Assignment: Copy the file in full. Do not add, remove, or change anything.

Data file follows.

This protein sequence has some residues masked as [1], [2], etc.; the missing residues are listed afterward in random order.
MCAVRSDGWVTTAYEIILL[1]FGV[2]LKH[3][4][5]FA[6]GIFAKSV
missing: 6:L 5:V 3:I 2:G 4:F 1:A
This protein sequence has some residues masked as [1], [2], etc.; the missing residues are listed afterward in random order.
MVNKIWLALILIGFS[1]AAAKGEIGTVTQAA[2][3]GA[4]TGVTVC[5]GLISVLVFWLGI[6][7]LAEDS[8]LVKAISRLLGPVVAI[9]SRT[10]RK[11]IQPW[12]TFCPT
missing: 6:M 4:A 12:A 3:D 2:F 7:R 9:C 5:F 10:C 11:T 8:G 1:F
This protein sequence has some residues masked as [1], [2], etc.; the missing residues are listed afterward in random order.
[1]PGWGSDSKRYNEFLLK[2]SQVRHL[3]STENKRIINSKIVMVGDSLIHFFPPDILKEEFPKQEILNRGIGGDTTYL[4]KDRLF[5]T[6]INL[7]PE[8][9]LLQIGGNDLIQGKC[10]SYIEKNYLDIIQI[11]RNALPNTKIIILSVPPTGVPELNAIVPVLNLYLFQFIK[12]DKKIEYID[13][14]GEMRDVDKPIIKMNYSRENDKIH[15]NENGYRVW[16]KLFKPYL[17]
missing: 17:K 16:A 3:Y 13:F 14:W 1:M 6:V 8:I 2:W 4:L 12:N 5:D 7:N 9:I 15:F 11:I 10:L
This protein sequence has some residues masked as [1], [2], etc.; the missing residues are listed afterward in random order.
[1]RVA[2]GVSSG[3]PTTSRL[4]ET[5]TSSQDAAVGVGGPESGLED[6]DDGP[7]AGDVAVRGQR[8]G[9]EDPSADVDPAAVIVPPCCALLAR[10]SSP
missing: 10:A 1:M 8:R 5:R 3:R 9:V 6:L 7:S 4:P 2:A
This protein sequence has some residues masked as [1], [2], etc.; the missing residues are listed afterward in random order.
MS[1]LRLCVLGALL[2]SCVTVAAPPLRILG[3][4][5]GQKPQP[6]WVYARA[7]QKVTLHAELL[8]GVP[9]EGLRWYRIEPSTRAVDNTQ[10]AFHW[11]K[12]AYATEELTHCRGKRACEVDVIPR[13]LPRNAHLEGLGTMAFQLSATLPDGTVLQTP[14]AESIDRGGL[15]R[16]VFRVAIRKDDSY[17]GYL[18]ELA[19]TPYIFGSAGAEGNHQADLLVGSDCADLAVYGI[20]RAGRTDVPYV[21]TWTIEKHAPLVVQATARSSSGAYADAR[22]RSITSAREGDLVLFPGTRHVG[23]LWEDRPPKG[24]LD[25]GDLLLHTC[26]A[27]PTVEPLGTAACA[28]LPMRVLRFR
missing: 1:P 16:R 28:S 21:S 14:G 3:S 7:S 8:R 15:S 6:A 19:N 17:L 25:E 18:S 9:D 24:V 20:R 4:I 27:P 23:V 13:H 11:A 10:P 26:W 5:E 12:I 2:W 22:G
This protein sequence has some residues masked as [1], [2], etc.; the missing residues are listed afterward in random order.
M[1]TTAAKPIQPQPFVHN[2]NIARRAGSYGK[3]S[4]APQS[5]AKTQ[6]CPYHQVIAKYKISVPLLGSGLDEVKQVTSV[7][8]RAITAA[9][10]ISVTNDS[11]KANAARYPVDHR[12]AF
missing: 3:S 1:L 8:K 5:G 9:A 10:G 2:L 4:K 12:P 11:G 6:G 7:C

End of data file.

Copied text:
This protein sequence has some residues masked as [1], [2], etc.; the missing residues are listed afterward in random order.
MCAVRSDGWVTTAYEIILL[1]FGV[2]LKH[3][4][5]FA[6]GIFAKSV
missing: 6:L 5:V 3:I 2:G 4:F 1:A
This protein sequence has some residues masked as [1], [2], etc.; the missing residues are listed afterward in random order.
MVNKIWLALILIGFS[1]AAAKGEIGTVTQAA[2][3]GA[4]TGVTVC[5]GLISVLVFWLGI[6][7]LAEDS[8]LVKAISRLLGPVVAI[9]SRT[10]RK[11]IQPW[12]TFCPT
missing: 6:M 4:A 12:A 3:D 2:F 7:R 9:C 5:F 10:C 11:T 8:G 1:F
This protein sequence has some residues masked as [1], [2], etc.; the missing residues are listed afterward in random order.
[1]PGWGSDSKRYNEFLLK[2]SQVRHL[3]STENKRIINSKIVMVGDSLIHFFPPDILKEEFPKQEILNRGIGGDTTYL[4]KDRLF[5]T[6]INL[7]PE[8][9]LLQIGGNDLIQGKC[10]SYIEKNYLDIIQI[11]RNALPNTKIIILSVPPTGVPELNAIVPVLNLYLFQFIK[12]DKKIEYID[13][14]GEMRDVDKPIIKMNYSRENDKIH[15]NENGYRVW[16]KLFKPYL[17]
missing: 17:K 16:A 3:Y 13:F 14:W 1:M 6:V 8:I 2:W 4:L 12:N 5:D 7:N 9:I 15:F 11:I 10:L
This protein sequence has some residues masked as [1], [2], etc.; the missing residues are listed afterward in random order.
[1]RVA[2]GVSSG[3]PTTSRL[4]ET[5]TSSQDAAVGVGGPESGLED[6]DDGP[7]AGDVAVRGQR[8]G[9]EDPSADVDPAAVIVPPCCALLAR[10]SSP
missing: 10:A 1:M 8:R 5:R 3:R 9:V 6:L 7:S 4:P 2:A
This protein sequence has some residues masked as [1], [2], etc.; the missing residues are listed afterward in random order.
MS[1]LRLCVLGALL[2]SCVTVAAPPLRILG[3][4][5]GQKPQP[6]WVYARA[7]QKVTLHAELL[8]GVP[9]EGLRWYRIEPSTRAVDNTQ[10]AFHW[11]K[12]AYATEELTHCRGKRACEVDVIPR[13]LPRNAHLEGLGTMAFQLSATLPDGTVLQTP[14]AESIDRGGL[15]R[16]VFRVAIRKDDSY[17]GYL[18]ELA[19]TPYIFGSAGAEGNHQADLLVGSDCADLAVYGI[20]RAGRTDVPYV[21]TWTIEKHAPLVVQATARSSSGAYADAR[22]RSITSAREGDLVLFPGTRHVG[23]LWEDRPPKG[24]LD[25]GDLLLHTC[26]A[27]PTVEPLGTAACA[28]LPMRVLRFR
missing: 1:P 16:R 28:S 21:S 14:G 3:S 7:S 8:R 15:S 6:A 19:N 17:L 25:E 18:S 9:D 24:V 20:R 4:I 27:P 23:V 13:H 11:A 10:P 26:W 5:E 12:I 2:W 22:G
This protein sequence has some residues masked as [1], [2], etc.; the missing residues are listed afterward in random order.
M[1]TTAAKPIQPQPFVHN[2]NIARRAGSYGK[3]S[4]APQS[5]AKTQ[6]CPYHQVIAKYKISVPLLGSGLDEVKQVTSV[7][8]RAITAA[9][10]ISVTNDS[11]KANAARYPVDHR[12]AF
missing: 3:S 1:L 8:K 5:G 9:A 10:G 2:L 4:K 12:P 11:G 6:G 7:C